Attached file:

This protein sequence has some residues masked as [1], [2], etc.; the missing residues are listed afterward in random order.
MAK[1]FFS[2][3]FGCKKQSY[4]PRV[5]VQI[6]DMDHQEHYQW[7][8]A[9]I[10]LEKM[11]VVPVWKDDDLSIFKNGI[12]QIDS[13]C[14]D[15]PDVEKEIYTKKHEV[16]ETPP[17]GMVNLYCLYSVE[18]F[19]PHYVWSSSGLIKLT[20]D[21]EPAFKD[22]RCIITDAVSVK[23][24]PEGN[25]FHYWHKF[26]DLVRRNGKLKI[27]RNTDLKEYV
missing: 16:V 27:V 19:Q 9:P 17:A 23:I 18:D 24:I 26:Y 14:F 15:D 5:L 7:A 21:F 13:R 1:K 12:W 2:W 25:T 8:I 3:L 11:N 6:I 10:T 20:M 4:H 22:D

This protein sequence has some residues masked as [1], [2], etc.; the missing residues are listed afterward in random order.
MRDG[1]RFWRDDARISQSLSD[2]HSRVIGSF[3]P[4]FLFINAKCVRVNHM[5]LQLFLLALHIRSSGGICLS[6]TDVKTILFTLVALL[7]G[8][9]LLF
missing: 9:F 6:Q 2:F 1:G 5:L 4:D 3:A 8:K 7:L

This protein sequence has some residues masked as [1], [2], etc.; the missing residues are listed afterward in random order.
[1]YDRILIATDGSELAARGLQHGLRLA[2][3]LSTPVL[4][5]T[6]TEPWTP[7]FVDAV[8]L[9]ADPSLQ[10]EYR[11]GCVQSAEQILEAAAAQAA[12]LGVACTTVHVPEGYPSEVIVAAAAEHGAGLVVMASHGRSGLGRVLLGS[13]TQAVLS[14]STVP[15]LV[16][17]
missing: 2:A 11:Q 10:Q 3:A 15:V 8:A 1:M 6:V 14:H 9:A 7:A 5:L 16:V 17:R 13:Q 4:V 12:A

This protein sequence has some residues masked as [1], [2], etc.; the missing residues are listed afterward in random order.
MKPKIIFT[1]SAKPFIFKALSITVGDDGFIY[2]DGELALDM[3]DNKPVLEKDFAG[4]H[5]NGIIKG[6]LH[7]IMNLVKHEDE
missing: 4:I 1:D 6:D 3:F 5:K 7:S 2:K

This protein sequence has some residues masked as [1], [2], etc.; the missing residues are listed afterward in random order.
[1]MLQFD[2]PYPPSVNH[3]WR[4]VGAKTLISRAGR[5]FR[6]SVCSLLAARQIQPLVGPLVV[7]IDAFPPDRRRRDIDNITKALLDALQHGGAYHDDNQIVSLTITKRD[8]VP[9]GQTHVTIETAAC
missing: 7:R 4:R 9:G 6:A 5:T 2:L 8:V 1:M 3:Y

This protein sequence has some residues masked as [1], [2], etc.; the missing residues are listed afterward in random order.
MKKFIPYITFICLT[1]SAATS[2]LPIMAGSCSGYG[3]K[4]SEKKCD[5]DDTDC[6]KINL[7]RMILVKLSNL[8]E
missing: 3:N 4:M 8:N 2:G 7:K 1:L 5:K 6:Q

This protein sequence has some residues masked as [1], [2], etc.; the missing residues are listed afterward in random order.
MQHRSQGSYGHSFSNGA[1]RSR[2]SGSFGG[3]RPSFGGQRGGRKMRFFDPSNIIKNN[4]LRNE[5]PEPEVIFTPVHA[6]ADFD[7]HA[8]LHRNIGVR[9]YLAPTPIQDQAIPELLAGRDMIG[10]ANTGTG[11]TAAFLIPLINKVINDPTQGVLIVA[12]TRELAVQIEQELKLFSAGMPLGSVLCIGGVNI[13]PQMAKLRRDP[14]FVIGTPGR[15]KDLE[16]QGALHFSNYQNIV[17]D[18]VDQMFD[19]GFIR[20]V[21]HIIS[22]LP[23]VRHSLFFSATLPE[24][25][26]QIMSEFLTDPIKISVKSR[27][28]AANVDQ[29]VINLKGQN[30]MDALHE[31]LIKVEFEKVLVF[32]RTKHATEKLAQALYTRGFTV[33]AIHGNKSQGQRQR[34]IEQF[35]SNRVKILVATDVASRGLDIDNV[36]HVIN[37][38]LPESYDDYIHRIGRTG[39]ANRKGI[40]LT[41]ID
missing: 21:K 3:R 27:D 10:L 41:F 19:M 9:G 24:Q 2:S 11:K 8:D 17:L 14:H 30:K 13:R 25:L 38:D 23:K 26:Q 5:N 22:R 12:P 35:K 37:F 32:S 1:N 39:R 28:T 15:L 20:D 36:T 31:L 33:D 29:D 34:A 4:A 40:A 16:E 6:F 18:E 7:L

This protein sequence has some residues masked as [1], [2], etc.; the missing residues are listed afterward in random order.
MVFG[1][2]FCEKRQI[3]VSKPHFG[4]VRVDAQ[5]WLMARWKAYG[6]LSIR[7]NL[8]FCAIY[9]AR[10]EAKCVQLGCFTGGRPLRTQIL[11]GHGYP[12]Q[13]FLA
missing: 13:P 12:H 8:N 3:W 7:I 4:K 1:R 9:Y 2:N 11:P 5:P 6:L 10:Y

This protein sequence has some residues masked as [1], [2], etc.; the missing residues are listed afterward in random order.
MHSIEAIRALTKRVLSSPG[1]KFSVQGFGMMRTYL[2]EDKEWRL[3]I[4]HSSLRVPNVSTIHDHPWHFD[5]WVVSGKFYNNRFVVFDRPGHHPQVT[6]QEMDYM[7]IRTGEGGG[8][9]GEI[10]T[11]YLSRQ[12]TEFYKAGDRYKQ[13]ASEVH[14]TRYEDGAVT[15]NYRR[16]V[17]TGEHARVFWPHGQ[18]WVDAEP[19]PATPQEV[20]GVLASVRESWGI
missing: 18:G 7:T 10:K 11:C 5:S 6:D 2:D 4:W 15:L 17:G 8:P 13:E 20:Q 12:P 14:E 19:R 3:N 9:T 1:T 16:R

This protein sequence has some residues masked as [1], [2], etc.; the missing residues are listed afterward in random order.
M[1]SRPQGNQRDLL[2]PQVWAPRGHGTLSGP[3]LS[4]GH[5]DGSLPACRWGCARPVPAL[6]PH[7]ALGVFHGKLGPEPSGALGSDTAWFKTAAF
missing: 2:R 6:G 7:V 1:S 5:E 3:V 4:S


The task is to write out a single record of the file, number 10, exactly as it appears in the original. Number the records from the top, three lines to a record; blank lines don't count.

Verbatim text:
This protein sequence has some residues masked as [1], [2], etc.; the missing residues are listed afterward in random order.
M[1]SRPQGNQRDLL[2]PQVWAPRGHGTLSGP[3]LS[4]GH[5]DGSLPACRWGCARPVPAL[6]PH[7]ALGVFHGKLGPEPSGALGSDTAWFKTAAF
missing: 2:R 6:G 7:V 1:S 5:E 3:V 4:S